Kentucky schools have failed to make progress for the last decade in the critical areas of 4th- and 8th-grade reading and mathematics on a national test whose latest scores were released Wednesday, Education Commissioner Wayne Lewis said.
The National Assessment of Educational Progress or NAEP, given every two years to a sample of elementary and middle school students throughout the country, was administered in the spring of 2019 to 6,300 students in 318 Kentucky schools. State and district officials did not immediately have data on whether any Fayette County students took the test.
NAEP is the only assessment that measures what U.S. students know and can do in various subjects from state to state and in some urban districts including Jefferson County Public Schools, Kentucky Department of Education officials said in a news release Wednesday.
While Kentucky’s students performed about the same as students in roughly half of other states, scores either remained the same from 2009 and 2017 or dropped slightly, state education officials said.
Student performance on NAEP fits into one of four categories: Below Basic, Basic, Proficient or Advanced. In Kentucky, 33 percent of 4th-graders and 27 percent of 8th-graders were Below Basic in reading, signaling what Lewis referred to as an “academic emergency.” In mathematics, 19 percent of 4th-graders and 33 percent of 8th-graders scored at the Below Basic level.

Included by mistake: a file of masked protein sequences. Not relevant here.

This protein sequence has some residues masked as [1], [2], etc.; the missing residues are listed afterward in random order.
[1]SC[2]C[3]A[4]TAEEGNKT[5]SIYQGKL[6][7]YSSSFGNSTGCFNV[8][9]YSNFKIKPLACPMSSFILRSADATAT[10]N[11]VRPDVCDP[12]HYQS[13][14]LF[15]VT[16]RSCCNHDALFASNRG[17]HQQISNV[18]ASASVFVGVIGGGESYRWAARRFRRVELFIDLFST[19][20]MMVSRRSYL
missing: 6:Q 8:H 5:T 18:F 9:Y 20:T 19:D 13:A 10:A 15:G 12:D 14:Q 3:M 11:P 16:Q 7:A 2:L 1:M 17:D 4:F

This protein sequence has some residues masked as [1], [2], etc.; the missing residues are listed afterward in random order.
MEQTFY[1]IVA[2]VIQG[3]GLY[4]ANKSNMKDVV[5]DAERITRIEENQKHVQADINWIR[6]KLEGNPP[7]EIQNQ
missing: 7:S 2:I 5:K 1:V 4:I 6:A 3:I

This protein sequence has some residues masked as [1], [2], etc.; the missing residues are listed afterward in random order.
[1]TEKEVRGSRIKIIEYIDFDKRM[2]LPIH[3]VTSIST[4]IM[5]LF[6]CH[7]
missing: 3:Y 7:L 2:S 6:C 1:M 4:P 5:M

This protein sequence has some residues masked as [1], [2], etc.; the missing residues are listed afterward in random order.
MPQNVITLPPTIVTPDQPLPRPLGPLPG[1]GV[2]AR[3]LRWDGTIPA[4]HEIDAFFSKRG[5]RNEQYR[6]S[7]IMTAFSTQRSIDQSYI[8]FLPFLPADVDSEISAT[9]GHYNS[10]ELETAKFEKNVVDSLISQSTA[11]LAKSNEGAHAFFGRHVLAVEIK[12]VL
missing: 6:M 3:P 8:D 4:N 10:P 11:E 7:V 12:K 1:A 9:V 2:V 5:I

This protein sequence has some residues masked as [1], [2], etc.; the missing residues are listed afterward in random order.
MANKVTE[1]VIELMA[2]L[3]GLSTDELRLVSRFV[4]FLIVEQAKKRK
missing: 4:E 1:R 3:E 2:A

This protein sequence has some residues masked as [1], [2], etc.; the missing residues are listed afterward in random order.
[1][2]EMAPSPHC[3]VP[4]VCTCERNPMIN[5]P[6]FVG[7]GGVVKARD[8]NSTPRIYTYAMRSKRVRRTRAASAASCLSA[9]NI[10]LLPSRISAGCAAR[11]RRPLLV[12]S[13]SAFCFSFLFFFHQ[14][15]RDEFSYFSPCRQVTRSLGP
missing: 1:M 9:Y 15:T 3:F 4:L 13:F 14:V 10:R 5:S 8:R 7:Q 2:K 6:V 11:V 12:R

“I would like us to make more progress than we’ve had recently in both reading and math, but the number and percentage of Kentucky 4th- and 8th-graders with performance at the Below Basic level on NAEP is what troubles me most,” Lewis said.
However, Lewis said Wednesday’s results are not surprising in that they align with the results of recent statewide assessment results on the K-PREP tests that were released earlier this fall.
Brigitte Blom Ramsey, the executive director of the Prichard Committee for Academic Excellence, said members of her group were also concerned with Kentucky’s results.
“The results provide further evidence that Kentucky’s educational progress has stalled, with the fourth grade reading results suggesting that we are moving backward in critical areas,” Ramsey said. “We must stop the decline and return to a place of progress.”